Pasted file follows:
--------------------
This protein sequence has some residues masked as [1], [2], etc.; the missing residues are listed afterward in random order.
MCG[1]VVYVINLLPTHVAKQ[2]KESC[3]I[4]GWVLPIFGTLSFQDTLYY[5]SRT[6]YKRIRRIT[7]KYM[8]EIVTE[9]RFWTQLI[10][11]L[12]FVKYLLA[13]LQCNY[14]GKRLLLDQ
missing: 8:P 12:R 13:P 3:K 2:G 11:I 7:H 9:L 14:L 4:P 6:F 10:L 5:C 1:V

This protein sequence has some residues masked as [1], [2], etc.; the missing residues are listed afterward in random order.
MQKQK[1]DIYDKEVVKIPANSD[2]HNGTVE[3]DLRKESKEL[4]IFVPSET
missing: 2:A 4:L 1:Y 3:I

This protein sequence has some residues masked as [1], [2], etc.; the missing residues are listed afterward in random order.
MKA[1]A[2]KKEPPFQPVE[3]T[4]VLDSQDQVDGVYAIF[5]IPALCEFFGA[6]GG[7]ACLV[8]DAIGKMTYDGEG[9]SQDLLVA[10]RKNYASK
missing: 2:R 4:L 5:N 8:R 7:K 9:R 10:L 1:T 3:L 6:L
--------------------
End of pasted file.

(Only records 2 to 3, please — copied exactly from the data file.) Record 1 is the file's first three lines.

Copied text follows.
This protein sequence has some residues masked as [1], [2], etc.; the missing residues are listed afterward in random order.
MQKQK[1]DIYDKEVVKIPANSD[2]HNGTVE[3]DLRKESKEL[4]IFVPSET
missing: 2:A 4:L 1:Y 3:I

This protein sequence has some residues masked as [1], [2], etc.; the missing residues are listed afterward in random order.
MKA[1]A[2]KKEPPFQPVE[3]T[4]VLDSQDQVDGVYAIF[5]IPALCEFFGA[6]GG[7]ACLV[8]DAIGKMTYDGEG[9]SQDLLVA[10]RKNYASK
missing: 2:R 4:L 5:N 8:R 7:K 9:R 10:L 1:T 3:L 6:L